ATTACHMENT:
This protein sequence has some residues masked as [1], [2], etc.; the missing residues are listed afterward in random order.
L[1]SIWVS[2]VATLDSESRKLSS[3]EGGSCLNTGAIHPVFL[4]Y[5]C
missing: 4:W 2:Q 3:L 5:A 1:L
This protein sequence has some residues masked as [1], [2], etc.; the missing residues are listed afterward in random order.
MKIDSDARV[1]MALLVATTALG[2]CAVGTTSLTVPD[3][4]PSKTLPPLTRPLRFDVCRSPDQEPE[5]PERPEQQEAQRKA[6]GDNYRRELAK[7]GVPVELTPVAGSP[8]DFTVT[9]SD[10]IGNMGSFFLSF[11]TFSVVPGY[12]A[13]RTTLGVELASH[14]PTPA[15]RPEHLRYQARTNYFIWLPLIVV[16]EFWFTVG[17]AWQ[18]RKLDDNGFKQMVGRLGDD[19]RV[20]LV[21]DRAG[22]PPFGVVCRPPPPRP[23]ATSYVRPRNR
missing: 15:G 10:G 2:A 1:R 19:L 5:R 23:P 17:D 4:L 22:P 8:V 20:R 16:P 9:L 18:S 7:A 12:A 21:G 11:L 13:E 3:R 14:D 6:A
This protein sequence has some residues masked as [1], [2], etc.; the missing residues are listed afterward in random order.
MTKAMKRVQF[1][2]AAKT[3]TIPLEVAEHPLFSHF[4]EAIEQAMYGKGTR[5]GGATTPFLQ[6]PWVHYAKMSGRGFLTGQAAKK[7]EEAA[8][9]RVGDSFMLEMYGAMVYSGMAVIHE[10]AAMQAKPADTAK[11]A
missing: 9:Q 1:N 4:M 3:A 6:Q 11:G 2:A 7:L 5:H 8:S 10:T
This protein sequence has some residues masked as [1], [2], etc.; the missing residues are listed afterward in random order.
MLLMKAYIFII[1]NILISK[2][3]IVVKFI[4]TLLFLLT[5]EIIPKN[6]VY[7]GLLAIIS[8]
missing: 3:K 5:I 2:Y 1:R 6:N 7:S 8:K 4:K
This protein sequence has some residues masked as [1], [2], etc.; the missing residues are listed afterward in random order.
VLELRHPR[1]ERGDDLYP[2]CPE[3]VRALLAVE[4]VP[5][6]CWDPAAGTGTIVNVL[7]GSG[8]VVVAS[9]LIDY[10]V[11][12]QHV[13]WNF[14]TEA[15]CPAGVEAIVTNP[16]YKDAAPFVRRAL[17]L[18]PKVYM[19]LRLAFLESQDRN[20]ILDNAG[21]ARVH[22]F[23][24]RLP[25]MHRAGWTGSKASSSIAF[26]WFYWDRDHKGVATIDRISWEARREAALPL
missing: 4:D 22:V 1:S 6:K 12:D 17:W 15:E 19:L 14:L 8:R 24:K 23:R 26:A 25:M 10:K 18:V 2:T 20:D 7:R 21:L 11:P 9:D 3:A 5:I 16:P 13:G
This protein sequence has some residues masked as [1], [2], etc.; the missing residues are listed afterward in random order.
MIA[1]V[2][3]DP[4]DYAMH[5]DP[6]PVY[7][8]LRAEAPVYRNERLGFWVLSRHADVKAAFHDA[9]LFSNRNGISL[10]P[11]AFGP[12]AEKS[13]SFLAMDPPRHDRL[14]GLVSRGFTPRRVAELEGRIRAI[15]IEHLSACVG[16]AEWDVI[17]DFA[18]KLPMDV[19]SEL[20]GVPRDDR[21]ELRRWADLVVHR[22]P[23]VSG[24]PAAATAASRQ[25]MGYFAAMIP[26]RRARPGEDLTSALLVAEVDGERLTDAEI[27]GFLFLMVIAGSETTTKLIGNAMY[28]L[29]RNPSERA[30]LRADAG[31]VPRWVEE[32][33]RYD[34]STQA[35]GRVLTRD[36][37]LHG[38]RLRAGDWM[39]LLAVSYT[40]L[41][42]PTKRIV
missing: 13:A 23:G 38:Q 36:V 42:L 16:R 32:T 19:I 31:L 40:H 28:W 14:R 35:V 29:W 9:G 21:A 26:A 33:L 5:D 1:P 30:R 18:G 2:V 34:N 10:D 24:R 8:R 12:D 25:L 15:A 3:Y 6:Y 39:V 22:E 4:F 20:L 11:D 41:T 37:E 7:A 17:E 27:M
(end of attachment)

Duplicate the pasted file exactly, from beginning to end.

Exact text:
This protein sequence has some residues masked as [1], [2], etc.; the missing residues are listed afterward in random order.
L[1]SIWVS[2]VATLDSESRKLSS[3]EGGSCLNTGAIHPVFL[4]Y[5]C
missing: 4:W 2:Q 3:L 5:A 1:L
This protein sequence has some residues masked as [1], [2], etc.; the missing residues are listed afterward in random order.
MKIDSDARV[1]MALLVATTALG[2]CAVGTTSLTVPD[3][4]PSKTLPPLTRPLRFDVCRSPDQEPE[5]PERPEQQEAQRKA[6]GDNYRRELAK[7]GVPVELTPVAGSP[8]DFTVT[9]SD[10]IGNMGSFFLSF[11]TFSVVPGY[12]A[13]RTTLGVELASH[14]PTPA[15]RPEHLRYQARTNYFIWLPLIVV[16]EFWFTVG[17]AWQ[18]RKLDDNGFKQMVGRLGDD[19]RV[20]LV[21]DRAG[22]PPFGVVCRPPPPRP[23]ATSYVRPRNR
missing: 15:G 10:G 2:A 1:R 19:L 5:R 23:P 17:D 4:L 22:P 8:V 20:R 16:P 9:L 18:S 7:A 12:A 21:G 11:L 13:E 3:R 14:D 6:A
This protein sequence has some residues masked as [1], [2], etc.; the missing residues are listed afterward in random order.
MTKAMKRVQF[1][2]AAKT[3]TIPLEVAEHPLFSHF[4]EAIEQAMYGKGTR[5]GGATTPFLQ[6]PWVHYAKMSGRGFLTGQAAKK[7]EEAA[8][9]RVGDSFMLEMYGAMVYSGMAVIHE[10]AAMQAKPADTAK[11]A
missing: 9:Q 1:N 4:M 3:A 6:Q 11:G 2:A 7:L 5:H 8:S 10:T
This protein sequence has some residues masked as [1], [2], etc.; the missing residues are listed afterward in random order.
MLLMKAYIFII[1]NILISK[2][3]IVVKFI[4]TLLFLLT[5]EIIPKN[6]VY[7]GLLAIIS[8]
missing: 3:K 5:I 2:Y 1:R 6:N 7:S 8:K 4:K
This protein sequence has some residues masked as [1], [2], etc.; the missing residues are listed afterward in random order.
VLELRHPR[1]ERGDDLYP[2]CPE[3]VRALLAVE[4]VP[5][6]CWDPAAGTGTIVNVL[7]GSG[8]VVVAS[9]LIDY[10]V[11][12]QHV[13]WNF[14]TEA[15]CPAGVEAIVTNP[16]YKDAAPFVRRAL[17]L[18]PKVYM[19]LRLAFLESQDRN[20]ILDNAG[21]ARVH[22]F[23][24]RLP[25]MHRAGWTGSKASSSIAF[26]WFYWDRDHKGVATIDRISWEARREAALPL
missing: 4:D 22:V 1:S 6:K 12:D 17:W 15:E 19:L 14:L 8:R 24:K 23:R 26:A 25:M 10:K 18:V 2:T 20:D 7:R 21:L 11:P 9:D 3:A 5:I 16:P 13:G
This protein sequence has some residues masked as [1], [2], etc.; the missing residues are listed afterward in random order.
MIA[1]V[2][3]DP[4]DYAMH[5]DP[6]PVY[7][8]LRAEAPVYRNERLGFWVLSRHADVKAAFHDA[9]LFSNRNGISL[10]P[11]AFGP[12]AEKS[13]SFLAMDPPRHDRL[14]GLVSRGFTPRRVAELEGRIRAI[15]IEHLSACVG[16]AEWDVI[17]DFA[18]KLPMDV[19]SEL[20]GVPRDDR[21]ELRRWADLVVHR[22]P[23]VSG[24]PAAATAASRQ[25]MGYFAAMIP[26]RRARPGEDLTSALLVAEVDGERLTDAEI[27]GFLFLMVIAGSETTTKLIGNAMY[28]L[29]RNPSERA[30]LRADAG[31]VPRWVEE[32][33]RYD[34]STQA[35]GRVLTRD[36][37]LHG[38]RLRAGDWM[39]LLAVSYT[40]L[41][42]PTKRIV
missing: 13:A 23:G 38:Q 36:V 42:L 16:R 32:T 19:I 31:L 40:H 28:W 14:R 35:V 29:W 9:G 21:A 26:A 33:L 5:D 1:P 30:R 18:G 2:V 34:N 10:D 24:R 8:R 12:D 25:L 15:A 3:Y 6:Y 39:V 22:E 4:F 20:L 11:D 41:T 37:E 7:A 17:E 27:M